How much do you know about assessment? Quiz 1: Cut Scores

Posted by John Kleeman

Taking quizzes is a fun way to learn. One of the Questionmark blog’s most popular-ever entries was Howard Eisenberg’s Take our Quiz on Writing Good Test Questions, back in 2009.

Readers told us that it was instructive and engaging to take quizzes on using assessments, and we like to listen to you! So here is the first of a new series of quizzes on assessment topics. This week’s quiz is on setting a cut score (pass score).  The questions, written for us by Neil Bachelor of Pure Questions, are about what to do when designing a diagnostic test for safety procedures.

We regard resources like this quiz as a way of contributing to the ongoing process of learning about assessment. In that spirit, please enjoy the quiz below and feel free to comment if you have any suggestions to improve the questions.

Now on to the quiz! Be sure to look for your feedback after you have completed it!

14 Responses to “How much do you know about assessment? Quiz 1: Cut Scores”

  1. Anthony Cooper says:

    Just a differtnt opinion. For the question
    “It would be better to set multiple cut scores than a single cut score.”

    Incorrect, the right answer is TRUE. This would be beneficial as any employees who had very little awareness of the safety procedures or, worse, had potentially dangerous misconceptions, should receive remedial training as a matter of urgency. In order to distinguish these high priority individuals from those who have partial understanding and are closer to the cut score, a second lower threshold could usefully be set.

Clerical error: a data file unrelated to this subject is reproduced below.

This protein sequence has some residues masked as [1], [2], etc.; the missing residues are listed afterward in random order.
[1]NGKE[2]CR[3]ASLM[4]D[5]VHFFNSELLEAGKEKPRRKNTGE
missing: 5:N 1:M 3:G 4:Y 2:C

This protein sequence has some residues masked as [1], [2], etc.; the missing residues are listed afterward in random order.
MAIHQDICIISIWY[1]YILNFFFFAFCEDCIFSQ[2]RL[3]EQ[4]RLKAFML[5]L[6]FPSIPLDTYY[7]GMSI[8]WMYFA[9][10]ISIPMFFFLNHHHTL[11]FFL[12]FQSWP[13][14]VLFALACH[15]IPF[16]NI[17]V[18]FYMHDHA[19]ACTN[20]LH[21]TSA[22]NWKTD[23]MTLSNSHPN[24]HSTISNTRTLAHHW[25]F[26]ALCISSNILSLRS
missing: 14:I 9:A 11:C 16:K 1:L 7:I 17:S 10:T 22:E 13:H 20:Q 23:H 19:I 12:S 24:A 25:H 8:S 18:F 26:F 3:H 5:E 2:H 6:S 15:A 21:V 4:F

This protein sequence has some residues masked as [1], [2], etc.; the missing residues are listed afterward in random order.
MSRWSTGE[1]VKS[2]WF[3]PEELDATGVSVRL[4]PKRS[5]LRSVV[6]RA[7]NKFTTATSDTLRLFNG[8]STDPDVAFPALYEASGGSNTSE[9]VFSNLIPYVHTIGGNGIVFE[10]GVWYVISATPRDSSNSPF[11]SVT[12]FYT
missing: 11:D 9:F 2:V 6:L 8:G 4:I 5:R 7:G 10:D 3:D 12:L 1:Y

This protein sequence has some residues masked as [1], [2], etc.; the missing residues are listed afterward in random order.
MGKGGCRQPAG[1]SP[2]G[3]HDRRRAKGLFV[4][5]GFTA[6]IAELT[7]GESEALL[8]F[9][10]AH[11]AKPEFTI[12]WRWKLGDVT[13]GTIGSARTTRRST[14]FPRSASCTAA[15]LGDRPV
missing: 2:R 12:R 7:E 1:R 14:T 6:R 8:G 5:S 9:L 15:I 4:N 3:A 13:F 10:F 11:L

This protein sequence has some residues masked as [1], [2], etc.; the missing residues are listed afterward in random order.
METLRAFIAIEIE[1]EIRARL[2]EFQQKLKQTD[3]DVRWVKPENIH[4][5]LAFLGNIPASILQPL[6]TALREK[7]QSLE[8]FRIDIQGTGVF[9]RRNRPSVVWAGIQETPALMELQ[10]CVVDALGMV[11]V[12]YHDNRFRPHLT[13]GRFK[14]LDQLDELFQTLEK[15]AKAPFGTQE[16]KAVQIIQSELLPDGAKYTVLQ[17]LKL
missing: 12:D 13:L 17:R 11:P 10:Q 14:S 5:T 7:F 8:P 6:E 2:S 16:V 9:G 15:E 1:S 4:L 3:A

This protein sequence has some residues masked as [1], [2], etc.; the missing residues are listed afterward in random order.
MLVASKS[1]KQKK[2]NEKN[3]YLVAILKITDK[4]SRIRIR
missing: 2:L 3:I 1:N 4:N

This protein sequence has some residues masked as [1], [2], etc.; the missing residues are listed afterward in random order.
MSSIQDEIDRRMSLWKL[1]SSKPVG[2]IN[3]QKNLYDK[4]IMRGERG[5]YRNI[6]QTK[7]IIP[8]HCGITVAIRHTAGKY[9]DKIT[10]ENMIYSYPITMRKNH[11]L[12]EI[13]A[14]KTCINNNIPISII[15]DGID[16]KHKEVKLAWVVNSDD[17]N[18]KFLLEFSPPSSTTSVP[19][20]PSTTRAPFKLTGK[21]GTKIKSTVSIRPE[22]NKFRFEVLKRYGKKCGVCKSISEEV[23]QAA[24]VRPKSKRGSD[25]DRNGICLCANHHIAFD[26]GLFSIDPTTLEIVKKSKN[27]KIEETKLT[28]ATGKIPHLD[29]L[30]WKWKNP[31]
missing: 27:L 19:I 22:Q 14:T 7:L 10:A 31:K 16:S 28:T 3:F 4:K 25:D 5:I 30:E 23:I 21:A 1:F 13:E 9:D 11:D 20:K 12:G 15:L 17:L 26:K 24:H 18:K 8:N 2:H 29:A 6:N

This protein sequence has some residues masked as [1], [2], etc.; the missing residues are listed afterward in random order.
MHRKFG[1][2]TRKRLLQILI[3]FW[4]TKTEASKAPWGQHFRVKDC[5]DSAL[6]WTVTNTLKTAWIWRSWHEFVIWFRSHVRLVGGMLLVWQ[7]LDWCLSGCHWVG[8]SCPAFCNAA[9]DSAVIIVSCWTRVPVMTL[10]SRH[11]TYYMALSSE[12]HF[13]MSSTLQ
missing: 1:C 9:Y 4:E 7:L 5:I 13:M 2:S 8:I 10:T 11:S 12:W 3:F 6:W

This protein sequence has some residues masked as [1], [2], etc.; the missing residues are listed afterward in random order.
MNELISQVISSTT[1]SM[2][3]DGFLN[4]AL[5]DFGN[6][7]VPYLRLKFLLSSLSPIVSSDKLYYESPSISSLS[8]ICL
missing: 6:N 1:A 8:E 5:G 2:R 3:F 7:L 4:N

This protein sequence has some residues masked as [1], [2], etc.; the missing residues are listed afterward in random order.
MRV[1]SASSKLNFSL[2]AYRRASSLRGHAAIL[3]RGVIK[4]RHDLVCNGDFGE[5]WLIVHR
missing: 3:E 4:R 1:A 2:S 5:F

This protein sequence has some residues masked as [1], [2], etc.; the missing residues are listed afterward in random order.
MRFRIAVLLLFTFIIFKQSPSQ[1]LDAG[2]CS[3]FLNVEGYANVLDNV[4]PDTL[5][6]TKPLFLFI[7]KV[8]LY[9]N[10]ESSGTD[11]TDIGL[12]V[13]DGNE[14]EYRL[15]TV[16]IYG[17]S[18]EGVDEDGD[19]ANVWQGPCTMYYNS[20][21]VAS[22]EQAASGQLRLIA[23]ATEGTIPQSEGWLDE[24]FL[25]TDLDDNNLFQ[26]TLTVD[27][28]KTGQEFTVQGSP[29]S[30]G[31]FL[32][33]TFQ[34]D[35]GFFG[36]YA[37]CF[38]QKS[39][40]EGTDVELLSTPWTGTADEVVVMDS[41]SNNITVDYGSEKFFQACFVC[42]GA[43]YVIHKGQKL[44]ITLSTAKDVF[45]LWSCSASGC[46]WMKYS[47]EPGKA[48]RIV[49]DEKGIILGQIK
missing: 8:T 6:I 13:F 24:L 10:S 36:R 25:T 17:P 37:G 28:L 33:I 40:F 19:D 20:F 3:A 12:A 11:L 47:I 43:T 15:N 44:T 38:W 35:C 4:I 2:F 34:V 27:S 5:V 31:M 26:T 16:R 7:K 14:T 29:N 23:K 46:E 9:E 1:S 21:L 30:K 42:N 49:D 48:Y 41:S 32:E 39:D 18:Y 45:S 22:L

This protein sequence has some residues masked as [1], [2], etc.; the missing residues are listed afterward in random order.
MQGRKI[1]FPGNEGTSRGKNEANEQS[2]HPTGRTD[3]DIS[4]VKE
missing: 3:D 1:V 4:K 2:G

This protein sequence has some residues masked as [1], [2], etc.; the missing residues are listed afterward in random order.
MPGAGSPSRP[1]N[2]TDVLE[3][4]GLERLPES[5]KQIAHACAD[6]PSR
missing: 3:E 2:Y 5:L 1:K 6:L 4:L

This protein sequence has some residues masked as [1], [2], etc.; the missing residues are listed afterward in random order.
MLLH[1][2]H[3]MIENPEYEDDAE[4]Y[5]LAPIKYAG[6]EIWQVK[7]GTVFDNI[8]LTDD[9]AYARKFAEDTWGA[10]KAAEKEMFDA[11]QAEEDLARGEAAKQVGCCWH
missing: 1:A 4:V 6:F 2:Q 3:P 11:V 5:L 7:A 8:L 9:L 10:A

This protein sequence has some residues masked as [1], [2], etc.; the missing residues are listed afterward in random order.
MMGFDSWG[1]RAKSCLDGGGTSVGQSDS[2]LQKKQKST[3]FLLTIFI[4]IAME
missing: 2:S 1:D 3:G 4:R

I disagree. If they failed, they are judged unsafe to perform the work. They need to stay clear until trained. When someone can’t do the job we hired them for, that should generate it’s own sense of urgency.

  2. venkat says:

    Thank you John for an interesting exemplar. I was interested in how you arrive at the final score when using negative marking. In the above example, the net score of 1 out of possible scores in the interval [-5,5] is mapped to [0,100] scale without mapping the interval [-5,5] -> [0,100]. I know it is a matter of interpreting shift correctly.

    I would be curious to hear of your views (particularly, how receptive the practitioners from industry are to negative marking).

    Regards,
    Venkat.

  3. Kenji Lamb says:

    I like the idea of assessing knowledge of assessment topics and look forward to the other quizzes in this series.

    I do have a slight bone to pick with the scoring though – the decision to use negative scoring for incorrect answers is fine (makes me take the quiz a little more seriously), but I think the ‘Score’ at the end is in correct. For example, I answered 4 out of 5 questions correctly (I would like to argue over the scoring of the one that was marked wrong, but let’s leave that for another day), so my final score was 4 for the correct answers, -1 for the one I got wrong, which made a total of 3.

    However, the wording on the results were as such:

    Total Score: 3 out of 5, 60%

    I can understand this if I interpret this as:

    Total Score: 3 (points) out of (a maximum score of) 5, 60% (of the total possible number of points)

    But, it could also be read as 3 out of 5 questions answered correctly (which would correspond to traditional scoring formats). Is it possible to alter the wording for scores in QMP, or would we need to instruct students/lecturers about the meaning behind the statement?